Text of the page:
Sri Lankan govt to introduce bacteria-carrying mosquitoes to curb dengue virus

Wolbachia, a bacteria commonly found in insects, prevents the dengue virus from being able to replicate.
Sri Lankan govt to introduce bacteria-carrying mosquitoes to curb dengue virus
Sri Lankan govt to introduce bacteria-carrying mosquitoes to curb dengue virus

Dengue fever has been plaguing the world. This disease is caused by one of several strains of the dengue virus, which are spread by the Aedes aegypti mosquito. In an effort to curb the spread of the virus, officials from the Sri Lankan government will be introducing bacteria-carrying mosquitos which will be helping prevent the transmission of the virus.

On Thursday, a health official from the country stated that the government was ready to begin trialling special bacteria as part of a programme to eradicate the dengue virus. Deputy Director General of the Health Ministry Paba Palihawadana said that a type of bacteria called "Wolbachia" will be released in 25 local townships in Colombo starting February 2020, reports Xinhua news agency.

Wolbachia is a type of bacteria which has been shown to be useful in the fight against dengue. According to the World Mosquito Program, a global not-for-profit organisation, Wolbachia is a common bacterium that is found naturally in 60% of insect species, including some mosquitoes. These bacteria are considered safe for humans and the environment – they live inside insect cells and are passed on to the next generation of the insect through its eggs.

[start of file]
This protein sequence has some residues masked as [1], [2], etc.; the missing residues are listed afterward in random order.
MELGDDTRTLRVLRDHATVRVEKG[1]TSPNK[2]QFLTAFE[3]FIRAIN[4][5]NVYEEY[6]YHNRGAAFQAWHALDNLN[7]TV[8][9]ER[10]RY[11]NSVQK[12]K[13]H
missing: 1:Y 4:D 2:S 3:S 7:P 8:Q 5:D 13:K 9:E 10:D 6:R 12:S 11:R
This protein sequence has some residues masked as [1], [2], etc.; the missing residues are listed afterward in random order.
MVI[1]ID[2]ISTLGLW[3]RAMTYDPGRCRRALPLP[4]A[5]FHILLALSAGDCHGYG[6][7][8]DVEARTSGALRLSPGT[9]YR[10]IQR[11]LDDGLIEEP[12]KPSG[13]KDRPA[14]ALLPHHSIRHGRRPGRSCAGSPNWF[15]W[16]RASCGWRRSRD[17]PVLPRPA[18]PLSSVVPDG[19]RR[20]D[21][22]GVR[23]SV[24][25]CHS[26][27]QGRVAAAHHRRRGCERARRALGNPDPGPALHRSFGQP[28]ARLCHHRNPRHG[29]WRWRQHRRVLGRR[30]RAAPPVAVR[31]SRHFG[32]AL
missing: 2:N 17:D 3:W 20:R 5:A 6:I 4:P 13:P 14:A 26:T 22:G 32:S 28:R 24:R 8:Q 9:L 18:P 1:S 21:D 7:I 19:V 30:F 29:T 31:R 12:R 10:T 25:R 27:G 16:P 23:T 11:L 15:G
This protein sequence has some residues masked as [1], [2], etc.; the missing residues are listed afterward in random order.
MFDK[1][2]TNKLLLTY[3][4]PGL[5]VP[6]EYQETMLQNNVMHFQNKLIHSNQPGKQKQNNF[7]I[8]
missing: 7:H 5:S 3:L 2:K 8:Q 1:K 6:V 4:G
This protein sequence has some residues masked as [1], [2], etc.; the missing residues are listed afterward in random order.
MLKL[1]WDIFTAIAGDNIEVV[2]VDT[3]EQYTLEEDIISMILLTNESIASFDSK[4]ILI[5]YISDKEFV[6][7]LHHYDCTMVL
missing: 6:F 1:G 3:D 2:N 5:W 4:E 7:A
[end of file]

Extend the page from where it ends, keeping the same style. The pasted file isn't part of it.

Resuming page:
It has been found that when Wolbachia is present in the Aedes aegypti mosquito, they compete with the viruses that cause dengue, zika, and chikungunya. This subsequently makes it more difficult for the harmful viruses to multiply inside the mosquitoes.  When the viruses cannot replicate, they cannot be transmitted and the disease is not spent.

Therefore, Wolbachia reduce the ability of mosquitoes to transmit viruses between people, thereby preventing the occurrence of dengue itself. Other mosquito-borne viruses such as Zika and chikungunya also can be affected thereby Wolbachia aids in the transmission of these viruses as well.

The World Mosquito Program facilitates breeding Wolbachia-carrying mosquitoes.

Households in Sri Lanka will be provided with mosquito eggs and a food capsule which must be sealed in water for two weeks, after which the mature mosquitoes will be released into the environment to spread the bacteria.

Wolbachia has reportedly been successfully used in 12 countries including India. In India, the World Mosquito Program is working with the Indian Council of Medical Research to use the bacterium to combat dengue and other diseases carried by mosquitoes.  

According to reports, one state hospital in each of Sri Lanka’s districts will be developed to better handle better services to people regarding dengue as well. As part of this, the Health Services Director General Dr Anil Jasinghe had said that a Full Blood Report will be provided in 20 minutes in all major state hospitals, thus strengthening dengue diagnosis, as well as treatment for the same.

In an outbreak of dengue in 2017, over 186,000 cases and over 320 deaths were reported. The government took immediate intervention to eradicate breeding grounds and to educate citizens about the importance of preventive measures.

Introducing these bacteria to control mosquito-borne diseases was first done in Australia where no transmissions have been recorded in eight years.

(With IANS inputs)

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